Author: Kiera Cass
Publisher: HarperTeen, 2015 (Hardcover)
Length: 342 pages
Genre: Young Adult; Dystopian Fiction
Started: May 22, 2015
Finished: May 23, 2015
From the inside cover:
Princess Eadlyn has grown up hearing endless stories about how her mother and father met. Twenty years ago, America Singer entered the Selection and won the heart of Prince Maxon - and they lived happily ever after. Eadlyn has always found their fairy-tale story romantic, but she has no interest in trying to repeat it. If it were up to her, she'd put of marriage for as long as possible.
But a princess' life is never entirely her own, and Eadlyn can't escape her very own Selection - no matter how fervently she protests.
Eadlyn doesn't expect her story to end in romance. But as the competition begins, one entry may just capture Eadlyn's heart, showing her all the possibilities that lie in front of her...and proving that finding her own happily ever after isn't as impossible as she's always thought.
I have to admit I had the fangirl squeals when I finally had this in my hands, very few series manage to cause me to revert to a teenage girl in ecstatic anticipation. I first discovered this series last year and even succeeded in making several other grown women sing its praises. The Selection, The Elite, and The One made up the first arc of this series, focusing on America Singer and her journey through the Selection to become Maxon's queen. I had thought the series was complete at that point and was sad to see it end, but to my surprise, the author continued it with this new instalment (with more to come thankfully).
The Heir takes us twenty years into the future in the book's universe, focusing on America and Maxon's only daughter Eadlyn, who is also the heir to the throne. Eighteen-year-old Eadlyn accepts her duties reluctantly, angry that her twin brother Ahren wasn't born first and therefore the heir, but takes them very seriously. She has a unique personality that I quite liked: she is hesitant to become involved with anyone lest the populace consider her weak, isn't quite sure anyone can be her partner and handle what she encounters everyday, and is so consumed with upholding the image of strength as the first female heir that she doesn't allow herself time to really unwind and be vulnerable to anyone. When riots over reinstating the caste system erupt over the land (America and Maxon revoked it when they ascended the throne), the royal family is at its wits end over how to potentially solve the problem. To buy themselves some time and distract the people, Maxon and America convince Eadlyn to endure a Selection, even though the process was abolished along with the caste system. Eadlyn agrees, but only on the condition that she not be forced to marry anyone if no one there strikes her fancy. Planning on simply going through the motions for the three-month process, Eadlyn doesn't realize exactly how her opinion will change as she gets to know the boys, some of which are pretty swoon-worthy.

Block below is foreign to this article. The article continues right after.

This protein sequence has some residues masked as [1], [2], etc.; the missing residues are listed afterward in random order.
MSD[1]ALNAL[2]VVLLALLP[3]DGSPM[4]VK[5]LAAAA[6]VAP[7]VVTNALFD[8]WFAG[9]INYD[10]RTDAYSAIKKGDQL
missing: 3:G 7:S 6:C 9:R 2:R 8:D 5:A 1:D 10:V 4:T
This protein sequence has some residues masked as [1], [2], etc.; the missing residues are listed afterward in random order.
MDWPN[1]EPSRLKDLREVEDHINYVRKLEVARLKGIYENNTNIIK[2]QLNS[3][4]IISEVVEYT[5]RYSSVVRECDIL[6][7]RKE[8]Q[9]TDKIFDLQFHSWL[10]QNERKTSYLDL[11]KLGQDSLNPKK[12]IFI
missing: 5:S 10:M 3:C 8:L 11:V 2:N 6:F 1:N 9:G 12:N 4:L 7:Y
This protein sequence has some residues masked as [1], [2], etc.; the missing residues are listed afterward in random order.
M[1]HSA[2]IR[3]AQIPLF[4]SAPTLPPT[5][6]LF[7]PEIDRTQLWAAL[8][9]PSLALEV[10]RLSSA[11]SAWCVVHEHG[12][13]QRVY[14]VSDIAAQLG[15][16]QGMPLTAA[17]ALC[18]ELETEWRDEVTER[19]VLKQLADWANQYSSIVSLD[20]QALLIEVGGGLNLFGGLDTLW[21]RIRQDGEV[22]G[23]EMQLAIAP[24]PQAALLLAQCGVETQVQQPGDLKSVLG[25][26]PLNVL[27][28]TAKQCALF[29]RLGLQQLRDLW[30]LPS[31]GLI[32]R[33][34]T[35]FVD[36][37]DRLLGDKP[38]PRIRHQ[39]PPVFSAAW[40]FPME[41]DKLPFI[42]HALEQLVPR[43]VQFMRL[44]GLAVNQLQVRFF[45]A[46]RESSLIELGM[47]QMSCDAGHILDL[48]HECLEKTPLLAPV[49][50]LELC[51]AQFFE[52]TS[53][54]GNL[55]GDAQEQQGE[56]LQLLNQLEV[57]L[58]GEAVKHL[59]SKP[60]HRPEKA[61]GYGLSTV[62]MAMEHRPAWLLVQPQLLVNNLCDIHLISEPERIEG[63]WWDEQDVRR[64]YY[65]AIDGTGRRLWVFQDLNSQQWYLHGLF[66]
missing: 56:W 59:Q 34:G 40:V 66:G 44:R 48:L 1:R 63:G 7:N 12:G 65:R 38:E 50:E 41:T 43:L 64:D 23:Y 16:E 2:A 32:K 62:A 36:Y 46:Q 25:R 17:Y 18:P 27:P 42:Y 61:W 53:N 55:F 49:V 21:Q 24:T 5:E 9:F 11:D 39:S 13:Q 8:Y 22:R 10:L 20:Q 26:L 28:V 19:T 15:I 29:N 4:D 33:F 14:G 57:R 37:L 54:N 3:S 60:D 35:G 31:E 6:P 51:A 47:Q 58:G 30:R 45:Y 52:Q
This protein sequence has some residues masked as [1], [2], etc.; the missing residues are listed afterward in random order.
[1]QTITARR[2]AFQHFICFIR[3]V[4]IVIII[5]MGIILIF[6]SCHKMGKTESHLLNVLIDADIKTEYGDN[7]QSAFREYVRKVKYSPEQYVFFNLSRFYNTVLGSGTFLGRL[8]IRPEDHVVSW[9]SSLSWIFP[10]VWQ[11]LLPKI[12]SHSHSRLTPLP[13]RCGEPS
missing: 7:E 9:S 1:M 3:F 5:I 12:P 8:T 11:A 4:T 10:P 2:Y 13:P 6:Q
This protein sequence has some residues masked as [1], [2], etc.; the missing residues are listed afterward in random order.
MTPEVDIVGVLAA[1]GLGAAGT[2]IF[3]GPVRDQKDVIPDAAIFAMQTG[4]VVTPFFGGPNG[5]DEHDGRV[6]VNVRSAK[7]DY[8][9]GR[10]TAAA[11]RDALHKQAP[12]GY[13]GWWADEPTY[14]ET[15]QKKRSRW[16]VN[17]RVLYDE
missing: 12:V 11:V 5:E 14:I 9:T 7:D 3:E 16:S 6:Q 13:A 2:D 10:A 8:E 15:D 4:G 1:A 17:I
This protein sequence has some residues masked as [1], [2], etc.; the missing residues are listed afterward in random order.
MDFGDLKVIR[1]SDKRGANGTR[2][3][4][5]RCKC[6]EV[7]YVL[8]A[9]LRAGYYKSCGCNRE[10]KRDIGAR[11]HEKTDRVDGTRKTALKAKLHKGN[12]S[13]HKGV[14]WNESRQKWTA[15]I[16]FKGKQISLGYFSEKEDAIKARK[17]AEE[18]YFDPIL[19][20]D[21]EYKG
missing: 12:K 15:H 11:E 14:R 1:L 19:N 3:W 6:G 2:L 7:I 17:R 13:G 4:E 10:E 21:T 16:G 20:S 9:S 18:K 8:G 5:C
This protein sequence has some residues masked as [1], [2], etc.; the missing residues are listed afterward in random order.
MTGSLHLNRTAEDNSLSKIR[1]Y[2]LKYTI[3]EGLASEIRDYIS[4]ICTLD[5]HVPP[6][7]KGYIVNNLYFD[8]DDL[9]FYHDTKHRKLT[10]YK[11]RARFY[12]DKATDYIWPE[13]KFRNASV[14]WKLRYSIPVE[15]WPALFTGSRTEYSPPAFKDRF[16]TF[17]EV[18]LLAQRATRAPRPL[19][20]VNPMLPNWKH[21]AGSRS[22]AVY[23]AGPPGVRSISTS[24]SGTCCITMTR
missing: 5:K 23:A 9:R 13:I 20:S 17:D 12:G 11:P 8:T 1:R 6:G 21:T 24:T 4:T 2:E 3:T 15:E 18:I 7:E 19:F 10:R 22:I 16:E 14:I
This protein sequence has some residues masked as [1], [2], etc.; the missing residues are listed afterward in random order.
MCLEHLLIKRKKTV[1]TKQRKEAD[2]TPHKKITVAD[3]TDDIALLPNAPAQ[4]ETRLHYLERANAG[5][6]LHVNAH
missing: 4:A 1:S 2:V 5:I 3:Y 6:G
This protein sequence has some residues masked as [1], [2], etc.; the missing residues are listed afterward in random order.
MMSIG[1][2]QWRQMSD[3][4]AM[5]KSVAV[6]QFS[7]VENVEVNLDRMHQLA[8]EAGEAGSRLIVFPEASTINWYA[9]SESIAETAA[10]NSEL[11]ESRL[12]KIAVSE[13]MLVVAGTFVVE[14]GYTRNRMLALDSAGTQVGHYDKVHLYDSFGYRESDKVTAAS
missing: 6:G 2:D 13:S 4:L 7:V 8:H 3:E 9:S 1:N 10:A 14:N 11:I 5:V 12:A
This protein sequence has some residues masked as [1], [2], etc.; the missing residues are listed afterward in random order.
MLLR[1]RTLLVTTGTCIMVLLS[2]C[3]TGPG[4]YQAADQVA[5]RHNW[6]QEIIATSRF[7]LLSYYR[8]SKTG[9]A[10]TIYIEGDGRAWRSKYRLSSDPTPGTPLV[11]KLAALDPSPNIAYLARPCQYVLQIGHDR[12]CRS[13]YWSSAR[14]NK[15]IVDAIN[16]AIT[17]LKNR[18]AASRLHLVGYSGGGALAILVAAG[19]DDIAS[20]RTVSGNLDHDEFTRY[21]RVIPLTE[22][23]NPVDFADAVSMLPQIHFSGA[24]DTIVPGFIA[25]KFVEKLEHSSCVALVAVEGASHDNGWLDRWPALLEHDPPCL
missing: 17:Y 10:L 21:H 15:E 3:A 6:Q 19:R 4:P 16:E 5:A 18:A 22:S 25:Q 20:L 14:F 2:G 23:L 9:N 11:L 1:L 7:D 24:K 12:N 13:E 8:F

First off, I have to give the author credit for making Eadlyn a really admirable character with a personality different from typical YA heroines. She is a person thrust into a position of power she doesn't really want because she knows she isn't necessarily the best suited for it, but does her duty and does it wonderfully well. She has to deal with sexism and harassment when she displays the hardened resolve that previous male rulers possessed but isn't necessarily warm and fuzzy like people expect a woman to be regardless of her position. And she does all this with wit and charm and determination. I love that she is the only girl with younger brothers, it's the dynamic I would've wanted had I had siblings, and Ahren, Kaden and Osten are all pretty fleshed out character-wise and are very likeable.
The Selection boys that had most of the focus in the book (Kile, Fox, Hale, Henri, Baden, Ean, and Erik, and yes I'm counting Erik) were wonderfully developed and oh so sweet, and even the ones that didn't get as much of the spotlight had their heartwarming moments. It's hard to develop a handful of characters well, let alone one or two dozen, so I have to give the author credit for doing that incredibly well.
The book of course leaves off on a massive cliffhanger, so I will be not-so-patiently waiting for next year's instalment, all the while peddling this series to anyone who hasn't yet fallen under its spell.
If you're a fan of The Selection books, you've already read this or are trying to get ahold of it. If you haven't read The Selection books yet, do it, you need a new obsession anyway.
Thoughts on the cover:
I like the continuity between America's covers and this one, highlighting Eadlyn's very different look compared to her mother.